These past few days have created a screaming monster in me.  Do you remember that scene in Term of Endearment?  Where Shirley McLaine is pleading with the nurses to do something, do anything to help her daughter who is dying of cancer?  This was me times 1000.  The goal of hospice is to make the patient comfortable and this was not happening.

Everyone in hospice has been nice.  They've been trying hard.  But for god's sake -- Ed's been on so many different meds and has had three different nurses who've never seen him before proclaim he's got days to live while he hasn't had more than a couple hours sleep in the last few days.  Where's this comfort care?  Why isn't he sleeping peacefully?   MAKE MY HUSBAND COMFORTABLE.

(He's now asking me about his boat.  He hasn't had a boat in years...)

Today is Wednesday.  On Monday, I was crying and screaming to anyone who would listen... the hospice social worker, the substitute nurse, the clinic manager, the VA nurse who has nothing to do with hospice but just happened to call to say hi...

By Tuesday I knew I couldn't do this anymore.  It didn't seem like he was dying but what do I know? He's breathing like a champ.  His blood pressure is awesome.  He's pooping and peeing regularly.

(He is now asking me why he can't move his legs to get them out from under the covers.  I told him he can't move.  He said "that's stressful"...)

Yesterday I called the VA social worker to ask about nursing homes.  Could I use one for respite so I could regroup, figure out a plan?  Do I need to look at one for forever care????

(Ed's now crying and saying this isn't working.  I said what?  He says he's not talking to me, he's talking to the pastor)

So the social worker said she'd help find something and call me back.  The substitute nurse was going to order new meds (yet again), stronger meds, to get him to relax and to sleep.  In the meantime, I get a call from the head of the VA ALS hospice department saying he's gotten wind of all of this nonsense and needs to help us.

I thought I was going to fall apart right there.  Finally.  Finally someone took my hand and pulled me out of this tailspin and said we're going to figure this out.

Ed's going to the VA today, to their hospice center.  A bed hasn't been available in over two years. The ALS doctor said he always asks to see if he can get his patients in to the center but there is never an opening when he requests one.  Yesterday, there was an opening for Ed.

(Ed is now wondering who's changing his diaper... he's asking me who's next to him.  He thinks the bed is flipping over.  I got up and pretended to stop it from flipping.  He was literally shaking.  I told him the wheels were on the ground and the bed felt stable now.  Yes, he agreed, it felt much better.)

The doctor then told me he thinks Ed has dementia.  About half of all people with ALS have behavioral changes but those changes don't impact their ability to function.   They might just not "be themselves."  Of that 50% - 25% develop dementia.  I'd always assumed dementia on-set was early with ALS.  Not three years in and not overnight.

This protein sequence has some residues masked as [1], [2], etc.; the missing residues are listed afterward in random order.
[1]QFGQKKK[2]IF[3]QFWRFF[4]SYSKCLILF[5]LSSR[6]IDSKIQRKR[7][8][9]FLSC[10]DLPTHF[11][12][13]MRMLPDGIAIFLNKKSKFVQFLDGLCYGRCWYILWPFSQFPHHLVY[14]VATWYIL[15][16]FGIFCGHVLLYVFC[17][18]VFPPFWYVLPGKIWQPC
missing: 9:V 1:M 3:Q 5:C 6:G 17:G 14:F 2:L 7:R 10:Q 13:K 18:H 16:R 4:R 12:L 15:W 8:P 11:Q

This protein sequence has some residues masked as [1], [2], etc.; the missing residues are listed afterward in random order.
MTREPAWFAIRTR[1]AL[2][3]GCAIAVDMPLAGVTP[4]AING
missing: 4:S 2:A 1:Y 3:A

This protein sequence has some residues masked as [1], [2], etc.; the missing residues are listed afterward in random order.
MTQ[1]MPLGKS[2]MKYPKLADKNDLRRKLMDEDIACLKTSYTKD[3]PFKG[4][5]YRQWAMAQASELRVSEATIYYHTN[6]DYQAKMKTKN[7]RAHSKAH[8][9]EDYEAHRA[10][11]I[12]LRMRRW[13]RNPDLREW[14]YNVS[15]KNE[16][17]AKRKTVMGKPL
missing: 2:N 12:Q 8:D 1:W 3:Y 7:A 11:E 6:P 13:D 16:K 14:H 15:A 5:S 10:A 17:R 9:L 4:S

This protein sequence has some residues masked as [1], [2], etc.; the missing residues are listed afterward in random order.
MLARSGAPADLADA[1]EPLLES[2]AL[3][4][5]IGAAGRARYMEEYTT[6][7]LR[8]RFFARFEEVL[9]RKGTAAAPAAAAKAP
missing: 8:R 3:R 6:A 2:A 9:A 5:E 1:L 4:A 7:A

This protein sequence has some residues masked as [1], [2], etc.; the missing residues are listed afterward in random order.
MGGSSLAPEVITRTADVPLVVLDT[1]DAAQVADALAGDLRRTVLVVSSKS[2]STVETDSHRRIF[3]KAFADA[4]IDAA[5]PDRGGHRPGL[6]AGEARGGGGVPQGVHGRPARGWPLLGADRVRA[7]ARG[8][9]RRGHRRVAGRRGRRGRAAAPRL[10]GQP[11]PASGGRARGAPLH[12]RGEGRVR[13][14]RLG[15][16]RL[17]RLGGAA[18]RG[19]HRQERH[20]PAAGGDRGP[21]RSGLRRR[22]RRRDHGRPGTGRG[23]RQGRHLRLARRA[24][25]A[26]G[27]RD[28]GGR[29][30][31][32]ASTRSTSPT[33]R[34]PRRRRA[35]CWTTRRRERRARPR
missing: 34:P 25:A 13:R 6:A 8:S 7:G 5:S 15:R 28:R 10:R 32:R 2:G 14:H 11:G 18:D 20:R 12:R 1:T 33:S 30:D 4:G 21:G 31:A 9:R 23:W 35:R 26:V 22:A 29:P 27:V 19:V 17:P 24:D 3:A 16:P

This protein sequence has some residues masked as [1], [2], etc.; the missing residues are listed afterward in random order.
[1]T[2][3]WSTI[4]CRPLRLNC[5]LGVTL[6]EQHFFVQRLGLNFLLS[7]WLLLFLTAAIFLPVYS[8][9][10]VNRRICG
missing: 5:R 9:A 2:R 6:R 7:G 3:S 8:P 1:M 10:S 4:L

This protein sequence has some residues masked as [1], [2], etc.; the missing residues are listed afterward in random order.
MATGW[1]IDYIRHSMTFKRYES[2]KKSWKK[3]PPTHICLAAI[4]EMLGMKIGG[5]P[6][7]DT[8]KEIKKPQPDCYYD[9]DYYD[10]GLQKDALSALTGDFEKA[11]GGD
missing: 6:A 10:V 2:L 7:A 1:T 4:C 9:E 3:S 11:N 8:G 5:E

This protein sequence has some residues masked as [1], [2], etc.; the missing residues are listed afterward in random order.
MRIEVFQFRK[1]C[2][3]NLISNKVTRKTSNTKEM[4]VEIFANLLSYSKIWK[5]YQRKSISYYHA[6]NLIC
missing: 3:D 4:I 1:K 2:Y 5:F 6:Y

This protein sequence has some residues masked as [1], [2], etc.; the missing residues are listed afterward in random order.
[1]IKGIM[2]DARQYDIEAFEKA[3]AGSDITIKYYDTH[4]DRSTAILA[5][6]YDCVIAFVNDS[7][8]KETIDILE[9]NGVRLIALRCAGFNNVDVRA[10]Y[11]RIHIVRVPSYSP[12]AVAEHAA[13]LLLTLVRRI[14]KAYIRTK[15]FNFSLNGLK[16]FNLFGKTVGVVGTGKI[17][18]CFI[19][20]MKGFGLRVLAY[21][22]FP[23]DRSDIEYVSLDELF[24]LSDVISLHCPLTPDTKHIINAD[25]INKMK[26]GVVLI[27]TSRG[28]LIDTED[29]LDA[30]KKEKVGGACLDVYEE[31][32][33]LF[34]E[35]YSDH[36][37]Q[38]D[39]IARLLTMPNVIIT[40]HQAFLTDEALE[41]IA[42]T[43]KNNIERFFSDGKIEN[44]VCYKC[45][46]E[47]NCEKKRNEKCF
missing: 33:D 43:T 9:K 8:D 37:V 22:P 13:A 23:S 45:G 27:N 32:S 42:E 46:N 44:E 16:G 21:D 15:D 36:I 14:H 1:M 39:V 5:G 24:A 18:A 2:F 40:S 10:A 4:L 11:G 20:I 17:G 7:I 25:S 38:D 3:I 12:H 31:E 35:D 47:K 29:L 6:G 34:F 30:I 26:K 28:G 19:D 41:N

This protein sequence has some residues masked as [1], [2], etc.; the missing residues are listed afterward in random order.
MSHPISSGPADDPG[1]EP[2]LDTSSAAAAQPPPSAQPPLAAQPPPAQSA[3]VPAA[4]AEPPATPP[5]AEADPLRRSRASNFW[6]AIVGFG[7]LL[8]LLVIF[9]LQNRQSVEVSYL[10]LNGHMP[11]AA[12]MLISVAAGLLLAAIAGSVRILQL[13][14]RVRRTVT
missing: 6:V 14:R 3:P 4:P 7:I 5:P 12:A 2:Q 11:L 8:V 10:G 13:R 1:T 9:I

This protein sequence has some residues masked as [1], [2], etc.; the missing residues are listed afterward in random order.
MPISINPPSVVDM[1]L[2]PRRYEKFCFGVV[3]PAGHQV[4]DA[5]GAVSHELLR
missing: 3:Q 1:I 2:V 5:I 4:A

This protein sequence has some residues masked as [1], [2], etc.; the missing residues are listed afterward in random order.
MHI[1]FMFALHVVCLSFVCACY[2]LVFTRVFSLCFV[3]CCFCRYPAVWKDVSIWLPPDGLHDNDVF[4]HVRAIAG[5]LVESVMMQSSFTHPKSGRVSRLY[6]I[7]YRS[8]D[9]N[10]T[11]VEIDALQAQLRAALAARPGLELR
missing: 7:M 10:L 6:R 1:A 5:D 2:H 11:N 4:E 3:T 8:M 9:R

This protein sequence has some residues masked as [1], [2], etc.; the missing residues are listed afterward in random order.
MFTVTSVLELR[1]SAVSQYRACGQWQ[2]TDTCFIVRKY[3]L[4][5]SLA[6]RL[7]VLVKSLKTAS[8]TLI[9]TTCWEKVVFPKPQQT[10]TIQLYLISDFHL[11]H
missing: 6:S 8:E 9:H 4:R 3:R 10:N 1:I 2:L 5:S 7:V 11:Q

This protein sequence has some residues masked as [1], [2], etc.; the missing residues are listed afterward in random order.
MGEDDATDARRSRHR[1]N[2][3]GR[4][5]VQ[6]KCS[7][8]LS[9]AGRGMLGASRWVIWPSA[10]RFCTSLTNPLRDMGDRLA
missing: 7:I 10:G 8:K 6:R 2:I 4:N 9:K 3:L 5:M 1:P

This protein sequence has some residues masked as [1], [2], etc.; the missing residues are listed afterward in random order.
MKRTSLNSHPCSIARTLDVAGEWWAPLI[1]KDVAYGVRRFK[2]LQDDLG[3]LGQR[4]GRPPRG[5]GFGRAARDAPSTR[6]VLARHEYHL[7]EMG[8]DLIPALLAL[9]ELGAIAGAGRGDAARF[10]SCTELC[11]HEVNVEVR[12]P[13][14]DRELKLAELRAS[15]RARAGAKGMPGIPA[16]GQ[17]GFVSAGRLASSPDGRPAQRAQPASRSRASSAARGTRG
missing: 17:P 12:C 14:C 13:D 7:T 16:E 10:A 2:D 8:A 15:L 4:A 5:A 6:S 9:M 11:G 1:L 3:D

The doctor isn't sure it's dementia.  It could be end of life hallucinations but, the doc said, that isn't really how people with ALS die.  In his 20+ years of working with ALS, he doesn't typically see people go through this as they approach the end of life.

It's now 6:42.  Ed wants to get out of bed right now and get to the hospital.  I know he's worried about so many things but isn't able to specifically verbalize it.  He wants to be on time so he's wigging out about leaving right now.  He's worried about how he looks because he's in a diaper and wonders if I'll wheel him in to the hospital like that so he's asked me 50 times to take off his sheet to see how his legs look.  He's wondered about which pants he'll wear to church.  How will he smoke when he's in the hospital?  I sit by his side virtually 24 hours a day and attend to his every need.  Who will be there to change his channel?  Itch his nose?

Ed sort of understands why we're going.  He knows he's "not right" and wants to feel better. Yesterday, however, we were talking with my niece, who's in Russia.  Ed told her he had some good news.  He doesn't have ALS anymore and he's going to the hospital to talk to the doctor about it.  I had to tell him that wasn't exactly right.  He still has ALS.  The look on his face was awful.

So..... balls are still up in the air.  Nothing is certain other than the fact this sucks.  But now I feel a sense of relief that Ed will be getting round-the-clock care.  I can get some sleep, so can he.

As the thought of this possible diagnoses sets in, more roller coaster thoughts creep through me.  I was (somewhat) read for Ed to die.  Well, not really.  I want him here forever.  But not like he's been. I want him to be free of this wretched disease.  If he has dementia, how long can he live?  Will this life be worse or just different?  I know I can't handle how it's been the last several days.

I'm sweeping those thoughts aside.  One thing at a time.  (Right now Ed thinks we're in the hospital and we need to go faster to get to the room... I'm going to pretend I'm pushing him in the room)

I can't cry in front of Ed.  That makes things a million times worse.  How can I hold in these tears any longer?  I keep looking at him.  If he's looking my way, I smile and say "hey baby...."  If he's here with me he smiles too and calls me baby.  If he's somewhere else, he looks past me.

It's now 7 a.m.   Time for me to get ready.  Ed's now talking to someone else.

This is by far the hardest, hardest thing I've ever done.